1. ## Euler equation

Hi. I have this problem, which says: The equation $x^2y''+pxy'+qy=0$ (p and q constants) is called Euler equation. Demonstrate that the change of variable $u=\ln (x)$ transforms the equation to one at constant coefficients.

I haven't done much. I just normalized the equation: $y''+\displaystyle\frac{p}{x}y'+\displaystyle\frac{ q}{x^2}y=0$

Then $P(x)=\displaystyle\frac{p}{x}$ and $Q(x)=\displaystyle\frac{q}{x^2}$

What should I do now? I thought instead of doing $x=e^u$, then $y''+\displaystyle\frac{p}{e^u}y'+ \displaystyle\frac{q}{e^{2u}} y=0$ may be this is the right way, cause it seems more like following the problem suggestion.

2. Originally Posted by Ulysses
Hi. I have this problem, which says: The equation $x^2y''+pxy'+qy=0$ (p and q constants) is called Euler equation. Demonstrate that the change of variable $u=\ln (x)$ transforms the equation to one at constant coefficients.

I haven't done much. I just normalized the equation: $y''+\displaystyle\frac{p}{x}y'+\displaystyle\frac{ q}{x^2}y=0$

Then $P(x)=\displaystyle\frac{p}{x}$ and $Q(x)=\displaystyle\frac{q}{x^2}$

What should I do now? I thought instead of doing $x=e^u$, then $y''+\displaystyle\frac{p}{e^u}y'+ \displaystyle\frac{q}{e^{2u}} y=0$ may be this is the right way, cause it seems more like following the problem suggestion.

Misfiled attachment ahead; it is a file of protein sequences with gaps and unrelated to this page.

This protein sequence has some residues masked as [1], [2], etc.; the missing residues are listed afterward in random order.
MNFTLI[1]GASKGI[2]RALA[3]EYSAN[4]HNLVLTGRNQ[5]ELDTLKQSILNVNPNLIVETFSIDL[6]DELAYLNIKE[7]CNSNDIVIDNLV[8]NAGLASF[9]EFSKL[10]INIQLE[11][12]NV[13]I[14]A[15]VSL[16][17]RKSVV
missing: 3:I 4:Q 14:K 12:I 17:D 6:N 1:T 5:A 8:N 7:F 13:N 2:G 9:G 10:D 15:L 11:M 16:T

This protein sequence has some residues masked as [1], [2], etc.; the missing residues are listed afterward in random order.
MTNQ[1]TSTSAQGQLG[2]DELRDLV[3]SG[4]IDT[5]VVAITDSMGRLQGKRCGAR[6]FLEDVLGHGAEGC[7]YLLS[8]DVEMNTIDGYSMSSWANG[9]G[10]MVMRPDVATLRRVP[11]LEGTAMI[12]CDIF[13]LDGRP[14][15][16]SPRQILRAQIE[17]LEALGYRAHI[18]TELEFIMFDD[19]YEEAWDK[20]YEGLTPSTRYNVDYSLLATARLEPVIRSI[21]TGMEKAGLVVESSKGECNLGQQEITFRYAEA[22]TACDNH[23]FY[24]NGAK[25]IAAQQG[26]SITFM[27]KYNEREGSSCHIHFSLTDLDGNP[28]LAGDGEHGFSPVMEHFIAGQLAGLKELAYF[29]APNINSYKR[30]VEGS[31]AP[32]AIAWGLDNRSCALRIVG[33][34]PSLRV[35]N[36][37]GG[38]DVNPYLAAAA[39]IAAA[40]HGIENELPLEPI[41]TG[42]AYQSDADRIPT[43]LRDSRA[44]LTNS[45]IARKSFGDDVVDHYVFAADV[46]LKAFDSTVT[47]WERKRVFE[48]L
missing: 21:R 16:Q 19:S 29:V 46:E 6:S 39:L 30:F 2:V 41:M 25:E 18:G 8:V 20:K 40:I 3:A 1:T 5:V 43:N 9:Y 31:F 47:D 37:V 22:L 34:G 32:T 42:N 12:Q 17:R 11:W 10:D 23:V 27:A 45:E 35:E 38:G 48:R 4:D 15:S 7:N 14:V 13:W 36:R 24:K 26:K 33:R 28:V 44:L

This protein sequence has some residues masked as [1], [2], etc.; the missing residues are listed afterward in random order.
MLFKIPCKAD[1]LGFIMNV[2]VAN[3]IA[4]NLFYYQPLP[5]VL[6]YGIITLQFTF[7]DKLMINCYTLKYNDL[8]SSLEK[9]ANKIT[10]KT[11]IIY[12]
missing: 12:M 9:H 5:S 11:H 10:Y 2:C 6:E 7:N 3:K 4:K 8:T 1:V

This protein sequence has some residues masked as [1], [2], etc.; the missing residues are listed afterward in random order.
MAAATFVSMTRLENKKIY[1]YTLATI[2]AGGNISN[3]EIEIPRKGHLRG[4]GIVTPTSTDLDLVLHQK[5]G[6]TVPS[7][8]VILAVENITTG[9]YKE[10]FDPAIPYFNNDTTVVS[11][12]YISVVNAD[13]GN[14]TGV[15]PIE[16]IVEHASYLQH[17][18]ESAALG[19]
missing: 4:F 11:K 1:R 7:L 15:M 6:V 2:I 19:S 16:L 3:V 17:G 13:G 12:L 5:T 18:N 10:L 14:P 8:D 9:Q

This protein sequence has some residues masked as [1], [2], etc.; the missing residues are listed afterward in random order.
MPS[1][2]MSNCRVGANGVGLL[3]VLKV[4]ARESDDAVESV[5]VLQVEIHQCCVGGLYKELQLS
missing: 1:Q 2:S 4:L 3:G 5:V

$x = e^u$

Thus
$dx = e^u~du$

$\frac{d}{dx} = e^{-u}\frac{d}{du}$

So
$y' = \frac{d}{dx}y = e^{-u} \frac{d}{du}y$

Now to find y'' we apply the differential operator twice:
$y'' = \frac{d}{dx} \left ( \frac{d}{dx} \right ) y = \left ( e^{-u} \frac{d}{du} \left ( e^{-u} \frac{d}{du} \right ) \right ) y$

Can you take it from here? (Remember to use the product rule!)

-Dan

Edit: This is just about the last step. Once we get this we can plug it into the equation, which then simplifies enormously.

3. I'll try, thank you!

4. I'm a bit confused with so many operators

$y'' = \frac{d}{dx} \left ( \frac{d}{dx} \right ) y = \left ( e^{-u} \frac{d}{du} \left ( e^{-u} \frac{d}{du} \right ) \right ) y=\left ( e^{-u} \left ( -e^{-u}\frac{d}{du}+e^{-u}\frac{d^2}{d^2u} \right ) \right ) y$

5. Originally Posted by Ulysses
I'm a bit confused with so many operators

$y'' = \frac{d}{dx} \left ( \frac{d}{dx} \right ) y = \left ( e^{-u} \frac{d}{du} \left ( e^{-u} \frac{d}{du} \right ) \right ) y=\left ( e^{-u} \left ( -e^{-u}\frac{d}{du}+e^{-u}\frac{d}{du} \right ) \right ) y$
Close:
$y'' = \frac{d}{dx} \left ( \frac{d}{dx} \right ) y = \left ( e^{-u} \frac{d}{du} \left ( e^{-u} \frac{d}{du} \right ) \right ) y=\left ( e^{-u} \left ( -e^{-u}\frac{d}{du}+e^{-u}\frac{d^2}{du^2} \right ) \right ) y$

So
$y'' = -e^{-2u}\frac{dy}{du} + e^{-2u}\frac{d^2y}{du^2}$

and
$y' = e^{-u}\frac{dy}{du}$

Just to be clear the expressions on the LHS, y' and y'', are in terms of x ie y'(x) and y''(x) whereas the RHS is describing the derivatives in terms of u.

Now change x into $e^{u}$ in the differential equation and plug in your new expessions for y' and y''. What does the new equation look like?

-Dan

6. $\frac{d^2y}{du^2}+\frac{dy}{du}(p-1)+qy=0$ nice, so it has constant coefficients in u, right?

Thank you very much sir

7. Originally Posted by Ulysses
$\frac{d^2y}{du^2}+\frac{dy}{du}(p-1)+qy=0$ nice, so it has constant coefficients in u, right?

Thank you very much sir
Yup.
-Dan